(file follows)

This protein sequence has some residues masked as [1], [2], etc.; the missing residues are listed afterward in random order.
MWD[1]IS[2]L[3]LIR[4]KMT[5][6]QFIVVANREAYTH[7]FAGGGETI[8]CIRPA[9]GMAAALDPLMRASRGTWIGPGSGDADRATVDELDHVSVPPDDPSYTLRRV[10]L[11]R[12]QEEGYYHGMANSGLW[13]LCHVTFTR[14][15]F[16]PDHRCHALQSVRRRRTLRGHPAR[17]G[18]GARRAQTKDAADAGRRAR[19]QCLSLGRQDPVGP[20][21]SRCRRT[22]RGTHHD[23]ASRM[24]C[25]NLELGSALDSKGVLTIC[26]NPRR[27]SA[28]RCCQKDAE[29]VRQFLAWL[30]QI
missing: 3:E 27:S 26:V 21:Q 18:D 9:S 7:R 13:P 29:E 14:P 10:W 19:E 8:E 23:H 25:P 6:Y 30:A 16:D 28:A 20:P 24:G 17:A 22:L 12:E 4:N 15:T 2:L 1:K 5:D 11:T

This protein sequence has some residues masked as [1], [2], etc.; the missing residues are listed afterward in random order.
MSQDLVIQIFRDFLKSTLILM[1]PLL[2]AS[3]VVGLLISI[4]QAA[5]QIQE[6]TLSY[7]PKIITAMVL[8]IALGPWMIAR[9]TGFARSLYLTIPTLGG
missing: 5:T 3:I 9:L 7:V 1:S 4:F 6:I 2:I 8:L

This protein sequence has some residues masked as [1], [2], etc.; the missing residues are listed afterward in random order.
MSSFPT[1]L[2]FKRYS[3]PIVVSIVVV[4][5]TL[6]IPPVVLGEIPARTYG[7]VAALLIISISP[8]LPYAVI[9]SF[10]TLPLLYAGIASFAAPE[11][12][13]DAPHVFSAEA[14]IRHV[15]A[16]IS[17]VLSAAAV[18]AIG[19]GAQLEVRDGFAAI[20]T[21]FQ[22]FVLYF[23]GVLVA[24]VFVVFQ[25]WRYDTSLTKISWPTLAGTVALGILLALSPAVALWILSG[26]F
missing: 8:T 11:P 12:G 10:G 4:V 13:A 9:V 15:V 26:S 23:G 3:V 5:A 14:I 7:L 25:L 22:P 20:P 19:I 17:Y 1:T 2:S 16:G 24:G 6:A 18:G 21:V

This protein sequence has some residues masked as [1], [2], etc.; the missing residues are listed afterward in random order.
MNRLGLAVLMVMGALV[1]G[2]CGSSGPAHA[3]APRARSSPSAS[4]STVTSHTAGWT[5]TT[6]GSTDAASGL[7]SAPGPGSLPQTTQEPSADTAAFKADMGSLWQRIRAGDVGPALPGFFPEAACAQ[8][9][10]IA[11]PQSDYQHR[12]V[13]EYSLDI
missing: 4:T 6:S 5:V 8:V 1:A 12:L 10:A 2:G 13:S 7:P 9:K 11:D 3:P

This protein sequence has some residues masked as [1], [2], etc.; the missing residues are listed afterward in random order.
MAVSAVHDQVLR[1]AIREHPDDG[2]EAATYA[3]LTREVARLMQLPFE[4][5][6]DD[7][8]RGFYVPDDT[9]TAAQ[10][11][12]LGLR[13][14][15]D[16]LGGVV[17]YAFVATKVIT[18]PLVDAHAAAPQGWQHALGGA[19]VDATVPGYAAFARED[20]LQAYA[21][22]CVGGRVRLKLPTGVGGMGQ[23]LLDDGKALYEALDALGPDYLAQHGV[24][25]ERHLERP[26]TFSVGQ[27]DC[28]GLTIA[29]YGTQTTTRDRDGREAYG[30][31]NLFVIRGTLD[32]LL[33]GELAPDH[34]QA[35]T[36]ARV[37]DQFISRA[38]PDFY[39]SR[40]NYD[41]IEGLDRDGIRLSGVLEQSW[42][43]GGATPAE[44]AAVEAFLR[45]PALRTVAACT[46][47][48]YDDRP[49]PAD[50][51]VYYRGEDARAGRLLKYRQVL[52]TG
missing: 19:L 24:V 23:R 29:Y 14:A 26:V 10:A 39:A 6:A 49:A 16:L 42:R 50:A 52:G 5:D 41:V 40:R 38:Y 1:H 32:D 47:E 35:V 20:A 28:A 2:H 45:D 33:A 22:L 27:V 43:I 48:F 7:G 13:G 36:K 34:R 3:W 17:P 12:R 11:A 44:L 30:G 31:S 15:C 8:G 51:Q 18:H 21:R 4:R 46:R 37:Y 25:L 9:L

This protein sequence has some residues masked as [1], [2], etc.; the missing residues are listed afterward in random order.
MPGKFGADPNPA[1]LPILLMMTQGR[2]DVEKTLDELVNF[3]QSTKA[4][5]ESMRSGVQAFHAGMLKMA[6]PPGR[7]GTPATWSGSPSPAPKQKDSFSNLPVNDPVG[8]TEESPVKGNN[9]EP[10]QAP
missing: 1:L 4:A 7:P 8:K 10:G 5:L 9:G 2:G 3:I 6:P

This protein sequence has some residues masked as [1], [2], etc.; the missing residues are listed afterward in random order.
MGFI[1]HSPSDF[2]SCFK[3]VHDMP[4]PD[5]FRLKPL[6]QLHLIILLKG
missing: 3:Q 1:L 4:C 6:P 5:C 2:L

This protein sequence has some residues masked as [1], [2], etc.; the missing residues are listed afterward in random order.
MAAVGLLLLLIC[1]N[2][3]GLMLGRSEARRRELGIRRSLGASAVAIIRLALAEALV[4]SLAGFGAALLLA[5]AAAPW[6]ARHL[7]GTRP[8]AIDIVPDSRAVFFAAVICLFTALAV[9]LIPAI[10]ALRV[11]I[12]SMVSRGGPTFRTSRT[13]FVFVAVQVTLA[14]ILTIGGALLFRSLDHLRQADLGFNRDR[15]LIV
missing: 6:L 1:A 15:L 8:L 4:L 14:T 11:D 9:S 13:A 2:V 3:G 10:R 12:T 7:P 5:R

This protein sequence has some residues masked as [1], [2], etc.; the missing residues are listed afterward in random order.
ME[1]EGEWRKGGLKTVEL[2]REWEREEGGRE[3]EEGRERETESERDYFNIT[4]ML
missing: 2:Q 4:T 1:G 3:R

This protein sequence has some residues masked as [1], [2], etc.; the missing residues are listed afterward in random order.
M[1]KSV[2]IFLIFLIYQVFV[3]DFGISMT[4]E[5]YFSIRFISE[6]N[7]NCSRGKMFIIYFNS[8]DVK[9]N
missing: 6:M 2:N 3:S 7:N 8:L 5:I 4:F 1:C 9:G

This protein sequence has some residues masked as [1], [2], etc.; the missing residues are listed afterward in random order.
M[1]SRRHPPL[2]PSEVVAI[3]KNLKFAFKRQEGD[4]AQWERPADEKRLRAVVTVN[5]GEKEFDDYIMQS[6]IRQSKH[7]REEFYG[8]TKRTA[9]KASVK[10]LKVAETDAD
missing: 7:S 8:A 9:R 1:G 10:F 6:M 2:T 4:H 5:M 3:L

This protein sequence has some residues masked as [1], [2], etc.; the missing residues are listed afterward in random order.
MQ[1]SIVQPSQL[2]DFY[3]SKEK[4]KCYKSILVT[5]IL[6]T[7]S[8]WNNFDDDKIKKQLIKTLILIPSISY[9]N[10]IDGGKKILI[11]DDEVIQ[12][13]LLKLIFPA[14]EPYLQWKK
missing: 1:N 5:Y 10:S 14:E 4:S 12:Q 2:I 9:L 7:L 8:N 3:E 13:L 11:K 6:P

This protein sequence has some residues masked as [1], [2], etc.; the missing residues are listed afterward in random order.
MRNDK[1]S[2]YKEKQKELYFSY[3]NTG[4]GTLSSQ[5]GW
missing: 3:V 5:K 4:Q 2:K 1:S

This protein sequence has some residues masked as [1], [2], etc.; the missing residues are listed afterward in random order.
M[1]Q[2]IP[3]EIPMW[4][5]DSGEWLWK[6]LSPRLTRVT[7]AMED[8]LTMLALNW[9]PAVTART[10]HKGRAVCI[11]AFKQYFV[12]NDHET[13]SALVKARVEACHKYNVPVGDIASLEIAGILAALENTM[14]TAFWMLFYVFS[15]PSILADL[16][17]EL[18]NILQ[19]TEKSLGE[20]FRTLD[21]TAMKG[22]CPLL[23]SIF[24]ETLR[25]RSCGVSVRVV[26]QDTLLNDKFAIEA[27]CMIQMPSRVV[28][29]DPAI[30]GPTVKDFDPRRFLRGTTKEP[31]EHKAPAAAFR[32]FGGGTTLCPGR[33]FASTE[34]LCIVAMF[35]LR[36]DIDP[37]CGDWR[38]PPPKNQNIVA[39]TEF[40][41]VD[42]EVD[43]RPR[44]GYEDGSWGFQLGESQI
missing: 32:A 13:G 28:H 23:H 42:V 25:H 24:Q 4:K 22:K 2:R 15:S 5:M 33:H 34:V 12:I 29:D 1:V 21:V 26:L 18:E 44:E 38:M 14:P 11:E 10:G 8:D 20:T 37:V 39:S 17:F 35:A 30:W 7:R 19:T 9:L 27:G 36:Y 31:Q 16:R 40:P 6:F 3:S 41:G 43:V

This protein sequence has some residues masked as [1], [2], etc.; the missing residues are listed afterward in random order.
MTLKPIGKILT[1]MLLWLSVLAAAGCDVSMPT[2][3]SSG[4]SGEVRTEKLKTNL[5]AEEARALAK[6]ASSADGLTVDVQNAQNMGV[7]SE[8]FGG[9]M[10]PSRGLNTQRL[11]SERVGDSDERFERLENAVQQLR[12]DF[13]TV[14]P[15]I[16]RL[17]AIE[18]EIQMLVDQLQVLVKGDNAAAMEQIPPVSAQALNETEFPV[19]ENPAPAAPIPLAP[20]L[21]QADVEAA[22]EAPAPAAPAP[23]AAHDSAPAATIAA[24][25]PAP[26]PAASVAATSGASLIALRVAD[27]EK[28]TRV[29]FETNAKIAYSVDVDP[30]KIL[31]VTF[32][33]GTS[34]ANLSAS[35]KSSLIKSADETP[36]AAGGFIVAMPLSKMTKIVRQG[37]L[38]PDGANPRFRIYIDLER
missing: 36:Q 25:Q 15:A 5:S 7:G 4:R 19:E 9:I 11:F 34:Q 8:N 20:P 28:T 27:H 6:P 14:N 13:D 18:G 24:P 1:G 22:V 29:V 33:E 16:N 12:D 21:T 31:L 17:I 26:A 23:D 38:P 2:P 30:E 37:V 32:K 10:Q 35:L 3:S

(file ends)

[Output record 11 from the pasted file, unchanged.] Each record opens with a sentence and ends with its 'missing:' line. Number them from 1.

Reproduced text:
This protein sequence has some residues masked as [1], [2], etc.; the missing residues are listed afterward in random order.
M[1]SRRHPPL[2]PSEVVAI[3]KNLKFAFKRQEGD[4]AQWERPADEKRLRAVVTVN[5]GEKEFDDYIMQS[6]IRQSKH[7]REEFYG[8]TKRTA[9]KASVK[10]LKVAETDAD
missing: 7:S 8:A 9:R 1:G 10:F 6:M 2:T 4:H 5:M 3:L